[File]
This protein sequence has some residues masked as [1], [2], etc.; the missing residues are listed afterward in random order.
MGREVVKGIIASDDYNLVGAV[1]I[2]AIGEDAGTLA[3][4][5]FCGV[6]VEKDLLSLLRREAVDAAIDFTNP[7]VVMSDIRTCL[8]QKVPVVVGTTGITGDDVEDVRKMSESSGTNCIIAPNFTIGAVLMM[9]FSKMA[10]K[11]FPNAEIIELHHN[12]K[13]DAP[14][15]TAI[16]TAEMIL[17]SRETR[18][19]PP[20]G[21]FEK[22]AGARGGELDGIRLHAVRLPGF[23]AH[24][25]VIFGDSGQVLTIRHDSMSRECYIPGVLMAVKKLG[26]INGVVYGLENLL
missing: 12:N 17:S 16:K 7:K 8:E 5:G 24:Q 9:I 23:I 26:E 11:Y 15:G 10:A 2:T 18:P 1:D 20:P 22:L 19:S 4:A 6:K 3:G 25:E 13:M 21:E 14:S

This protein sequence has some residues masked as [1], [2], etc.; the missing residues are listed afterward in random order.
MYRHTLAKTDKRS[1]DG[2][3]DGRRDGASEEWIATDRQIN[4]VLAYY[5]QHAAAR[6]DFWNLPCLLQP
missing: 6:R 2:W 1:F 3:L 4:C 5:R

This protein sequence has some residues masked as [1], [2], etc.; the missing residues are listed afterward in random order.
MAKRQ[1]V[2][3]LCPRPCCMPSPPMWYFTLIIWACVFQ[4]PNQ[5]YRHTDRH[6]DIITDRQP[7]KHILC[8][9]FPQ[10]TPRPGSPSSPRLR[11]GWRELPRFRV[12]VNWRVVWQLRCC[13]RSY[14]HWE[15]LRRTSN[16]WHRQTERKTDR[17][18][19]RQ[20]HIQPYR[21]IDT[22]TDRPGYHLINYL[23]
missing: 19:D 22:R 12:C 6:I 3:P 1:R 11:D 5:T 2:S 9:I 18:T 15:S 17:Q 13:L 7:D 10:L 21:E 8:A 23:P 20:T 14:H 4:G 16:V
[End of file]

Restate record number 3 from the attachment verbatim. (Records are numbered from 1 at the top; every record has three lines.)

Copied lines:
This protein sequence has some residues masked as [1], [2], etc.; the missing residues are listed afterward in random order.
MAKRQ[1]V[2][3]LCPRPCCMPSPPMWYFTLIIWACVFQ[4]PNQ[5]YRHTDRH[6]DIITDRQP[7]KHILC[8][9]FPQ[10]TPRPGSPSSPRLR[11]GWRELPRFRV[12]VNWRVVWQLRCC[13]RSY[14]HWE[15]LRRTSN[16]WHRQTERKTDR[17][18][19]RQ[20]HIQPYR[21]IDT[22]TDRPGYHLINYL[23]
missing: 19:D 22:R 12:C 6:I 3:P 1:R 11:D 5:T 2:S 9:I 18:T 15:S 17:Q 13:L 7:D 10:L 21:E 8:A 23:P 20:T 14:H 4:G 16:V